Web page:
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The Syntactic Bits of Nouns: How Prior Syntactic Distributions Affect Comprehension, Production, and Acquisition

  • Author(s): Lester, Nicholas
  • Advisor(s): Moscoso del Prado Martin, Fermin
  • et al.

Usage-based linguistic theory argues that experience is the fundamental organizing principle of language. Linguistic representations are extracted from – and continuously tuned by – probabilistic features of language use. Much psycholinguistic evidence supports this argument, particularly in the domain of lexical processing. For example, how a word is distributed across its various lexical and morphological contexts influences how quickly it is recognized and produced in isolation. Fewer studies have explored how syntactic distributions affect lexical processing, and of these, even fewer have adopted comprehensive, abstract measurements of syntax. In this dissertation, I present several new information-theoretic tools for measuring the syntactic distributions of words based on the Dependency Grammar formalism. This formalism allows me to contrast two independent dimensions of syntactic structure: hierarchical status and word order. Further, I provide a new method for teasing apart information bound to syntactic and lexical contexts. I compute these measures for nouns based on two large corpora of English.

These measures are correlated with behavior in several contexts. First, I re-analyze the noun-based trials of two previously published databases of visual lexical decision response time data, one simple and the other primed. I then turn to production, reporting two picture-naming studies. In the first, participants produce nouns in isolation. This task consitutes a stong attack on the hypothesis that syntactic distributions affect noun production; at least on its face, it does not require participants to access syntactic information in order to successfully complete the task. In a follow up, participants were asked to name the images using a syntactic frame (the + NAME). This task should promote syntactic access, increasing the likelihood that prior syntactic distributions should play a role. Finally, I test whether children are senstive to these syntactic distributions (based on adult speech) as they begin to produce nouns in syntactic contexts for the first time using a large, densely sampled longitudinal corpus of child speech.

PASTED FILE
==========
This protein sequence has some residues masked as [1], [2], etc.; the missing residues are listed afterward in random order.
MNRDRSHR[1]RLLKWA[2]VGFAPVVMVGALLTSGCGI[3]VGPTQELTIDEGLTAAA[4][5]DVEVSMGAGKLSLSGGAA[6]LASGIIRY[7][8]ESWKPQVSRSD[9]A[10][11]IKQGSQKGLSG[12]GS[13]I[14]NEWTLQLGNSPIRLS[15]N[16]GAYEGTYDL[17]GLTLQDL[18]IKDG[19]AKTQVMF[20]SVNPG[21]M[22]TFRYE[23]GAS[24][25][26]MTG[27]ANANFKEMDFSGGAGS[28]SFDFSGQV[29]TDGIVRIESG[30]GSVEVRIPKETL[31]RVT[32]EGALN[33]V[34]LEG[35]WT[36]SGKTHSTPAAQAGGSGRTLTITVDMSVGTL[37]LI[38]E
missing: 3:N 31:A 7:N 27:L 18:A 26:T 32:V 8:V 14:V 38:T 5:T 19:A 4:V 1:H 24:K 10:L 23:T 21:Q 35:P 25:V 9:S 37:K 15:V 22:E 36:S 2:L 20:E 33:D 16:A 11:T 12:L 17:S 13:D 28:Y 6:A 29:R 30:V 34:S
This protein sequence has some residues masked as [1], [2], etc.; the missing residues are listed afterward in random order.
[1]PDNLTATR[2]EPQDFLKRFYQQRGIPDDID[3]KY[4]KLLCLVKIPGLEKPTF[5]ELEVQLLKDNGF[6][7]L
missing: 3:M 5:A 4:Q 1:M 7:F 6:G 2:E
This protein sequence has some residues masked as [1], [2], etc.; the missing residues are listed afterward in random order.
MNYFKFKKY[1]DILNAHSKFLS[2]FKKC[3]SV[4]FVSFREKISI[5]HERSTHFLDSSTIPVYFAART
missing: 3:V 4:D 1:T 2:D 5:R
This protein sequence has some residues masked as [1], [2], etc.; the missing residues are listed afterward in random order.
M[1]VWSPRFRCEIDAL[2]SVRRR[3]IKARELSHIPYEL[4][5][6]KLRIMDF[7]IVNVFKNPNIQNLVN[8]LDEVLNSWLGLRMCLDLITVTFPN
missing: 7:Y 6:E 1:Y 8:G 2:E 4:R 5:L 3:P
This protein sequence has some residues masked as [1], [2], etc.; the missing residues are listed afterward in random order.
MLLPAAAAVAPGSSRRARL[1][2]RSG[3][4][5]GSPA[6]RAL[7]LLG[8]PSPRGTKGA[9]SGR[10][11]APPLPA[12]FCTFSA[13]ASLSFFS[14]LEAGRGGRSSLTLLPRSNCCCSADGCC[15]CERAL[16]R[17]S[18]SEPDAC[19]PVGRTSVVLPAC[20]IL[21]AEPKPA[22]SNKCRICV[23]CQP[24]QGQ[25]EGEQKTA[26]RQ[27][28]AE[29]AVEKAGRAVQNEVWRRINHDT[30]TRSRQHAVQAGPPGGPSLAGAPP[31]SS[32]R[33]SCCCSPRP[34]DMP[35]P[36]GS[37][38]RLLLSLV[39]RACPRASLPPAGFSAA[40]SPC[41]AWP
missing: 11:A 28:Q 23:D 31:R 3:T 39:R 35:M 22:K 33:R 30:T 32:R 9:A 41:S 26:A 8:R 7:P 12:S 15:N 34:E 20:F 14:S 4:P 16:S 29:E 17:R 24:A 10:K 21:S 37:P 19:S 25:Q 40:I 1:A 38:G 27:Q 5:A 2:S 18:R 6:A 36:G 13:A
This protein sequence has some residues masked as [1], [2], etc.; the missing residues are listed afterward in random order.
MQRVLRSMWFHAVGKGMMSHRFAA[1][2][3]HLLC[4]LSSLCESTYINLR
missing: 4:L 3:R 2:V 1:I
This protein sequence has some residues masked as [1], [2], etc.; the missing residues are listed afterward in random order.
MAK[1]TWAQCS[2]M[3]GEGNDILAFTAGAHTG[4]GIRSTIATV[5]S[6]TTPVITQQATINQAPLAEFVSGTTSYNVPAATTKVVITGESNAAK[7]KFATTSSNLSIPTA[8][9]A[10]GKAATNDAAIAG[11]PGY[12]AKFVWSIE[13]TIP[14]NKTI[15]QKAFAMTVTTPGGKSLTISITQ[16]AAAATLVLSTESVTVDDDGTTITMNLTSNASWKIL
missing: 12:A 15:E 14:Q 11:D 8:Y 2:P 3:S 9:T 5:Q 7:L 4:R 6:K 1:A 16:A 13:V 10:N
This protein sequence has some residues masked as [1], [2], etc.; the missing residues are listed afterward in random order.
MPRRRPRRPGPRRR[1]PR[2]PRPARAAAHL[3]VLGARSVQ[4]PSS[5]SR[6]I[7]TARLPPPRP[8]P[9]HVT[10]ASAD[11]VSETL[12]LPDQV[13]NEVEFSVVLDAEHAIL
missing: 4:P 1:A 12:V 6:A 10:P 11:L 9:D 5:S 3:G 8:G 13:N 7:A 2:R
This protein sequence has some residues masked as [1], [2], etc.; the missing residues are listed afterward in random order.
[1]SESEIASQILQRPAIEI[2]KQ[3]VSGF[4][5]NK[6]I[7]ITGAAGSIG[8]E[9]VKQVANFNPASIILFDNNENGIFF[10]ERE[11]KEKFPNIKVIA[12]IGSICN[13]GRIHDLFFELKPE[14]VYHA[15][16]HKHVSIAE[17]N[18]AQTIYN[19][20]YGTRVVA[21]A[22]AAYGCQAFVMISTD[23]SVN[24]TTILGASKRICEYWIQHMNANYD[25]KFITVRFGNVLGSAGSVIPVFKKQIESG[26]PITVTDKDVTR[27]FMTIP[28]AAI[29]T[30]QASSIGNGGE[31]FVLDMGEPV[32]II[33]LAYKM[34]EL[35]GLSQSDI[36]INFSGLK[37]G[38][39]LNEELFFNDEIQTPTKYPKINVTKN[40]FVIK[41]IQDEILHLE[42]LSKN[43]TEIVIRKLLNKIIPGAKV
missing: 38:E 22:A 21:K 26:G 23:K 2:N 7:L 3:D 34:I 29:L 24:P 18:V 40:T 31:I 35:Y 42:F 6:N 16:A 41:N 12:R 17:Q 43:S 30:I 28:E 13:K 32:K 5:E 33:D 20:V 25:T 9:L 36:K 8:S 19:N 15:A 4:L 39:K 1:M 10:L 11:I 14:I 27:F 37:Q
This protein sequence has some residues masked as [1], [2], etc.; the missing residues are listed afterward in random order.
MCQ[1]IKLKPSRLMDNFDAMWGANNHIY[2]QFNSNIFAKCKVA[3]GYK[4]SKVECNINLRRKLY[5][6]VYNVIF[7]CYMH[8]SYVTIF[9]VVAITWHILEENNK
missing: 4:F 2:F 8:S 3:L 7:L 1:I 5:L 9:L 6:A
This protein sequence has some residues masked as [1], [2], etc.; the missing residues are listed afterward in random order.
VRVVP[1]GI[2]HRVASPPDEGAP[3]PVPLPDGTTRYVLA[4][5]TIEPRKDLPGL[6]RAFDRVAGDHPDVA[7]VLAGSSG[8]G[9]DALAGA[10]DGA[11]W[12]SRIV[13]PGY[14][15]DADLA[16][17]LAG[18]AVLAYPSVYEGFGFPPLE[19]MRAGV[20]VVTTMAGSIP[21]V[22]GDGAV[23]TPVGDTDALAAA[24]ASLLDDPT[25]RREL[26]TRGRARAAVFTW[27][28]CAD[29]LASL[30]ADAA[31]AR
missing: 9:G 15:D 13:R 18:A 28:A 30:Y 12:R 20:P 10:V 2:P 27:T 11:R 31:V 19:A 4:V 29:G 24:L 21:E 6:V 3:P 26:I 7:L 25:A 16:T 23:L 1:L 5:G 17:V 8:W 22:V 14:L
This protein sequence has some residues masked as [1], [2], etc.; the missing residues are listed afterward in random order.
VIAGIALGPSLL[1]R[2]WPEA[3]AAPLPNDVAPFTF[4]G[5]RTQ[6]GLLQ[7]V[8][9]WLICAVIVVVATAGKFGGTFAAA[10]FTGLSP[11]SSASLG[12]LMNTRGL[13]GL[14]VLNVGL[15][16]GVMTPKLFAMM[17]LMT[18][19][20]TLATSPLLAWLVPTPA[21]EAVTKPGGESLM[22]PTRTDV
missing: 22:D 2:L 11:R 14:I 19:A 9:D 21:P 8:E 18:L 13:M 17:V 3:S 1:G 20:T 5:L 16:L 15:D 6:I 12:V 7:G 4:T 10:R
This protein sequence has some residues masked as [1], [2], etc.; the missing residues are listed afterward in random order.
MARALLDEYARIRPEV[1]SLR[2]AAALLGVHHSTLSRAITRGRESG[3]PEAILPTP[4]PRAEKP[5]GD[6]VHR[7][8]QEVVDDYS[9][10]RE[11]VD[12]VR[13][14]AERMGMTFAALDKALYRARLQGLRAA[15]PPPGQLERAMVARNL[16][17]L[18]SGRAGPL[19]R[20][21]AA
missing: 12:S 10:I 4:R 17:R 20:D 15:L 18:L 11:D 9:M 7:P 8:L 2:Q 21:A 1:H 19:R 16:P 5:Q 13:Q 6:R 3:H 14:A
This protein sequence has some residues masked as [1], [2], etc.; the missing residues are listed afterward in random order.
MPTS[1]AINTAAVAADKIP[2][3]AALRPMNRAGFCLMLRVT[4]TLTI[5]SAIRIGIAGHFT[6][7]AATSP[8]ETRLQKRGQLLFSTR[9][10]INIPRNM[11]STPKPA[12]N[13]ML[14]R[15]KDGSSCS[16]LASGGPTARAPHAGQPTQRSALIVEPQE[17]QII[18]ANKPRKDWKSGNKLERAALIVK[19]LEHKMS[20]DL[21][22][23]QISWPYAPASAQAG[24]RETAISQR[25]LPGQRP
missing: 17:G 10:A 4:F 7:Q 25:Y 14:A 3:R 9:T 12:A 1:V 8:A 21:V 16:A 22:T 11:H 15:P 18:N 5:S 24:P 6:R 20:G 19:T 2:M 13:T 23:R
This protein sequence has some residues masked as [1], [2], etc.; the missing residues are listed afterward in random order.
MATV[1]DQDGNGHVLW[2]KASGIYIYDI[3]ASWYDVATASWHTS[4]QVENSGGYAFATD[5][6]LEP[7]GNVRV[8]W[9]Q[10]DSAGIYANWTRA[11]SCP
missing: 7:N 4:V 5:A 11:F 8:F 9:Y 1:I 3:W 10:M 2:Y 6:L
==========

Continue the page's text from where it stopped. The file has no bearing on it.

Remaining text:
Results show that isolated noun processing is affected by prior syntactic distributions in both comprehension and production. However, the specific nature of these effects differs across modalities, and in production, as a function of whether the nouns were produced in isolation or within a syntactic frame. The measures also predict the age at which nouns first emerge in the speech of children.

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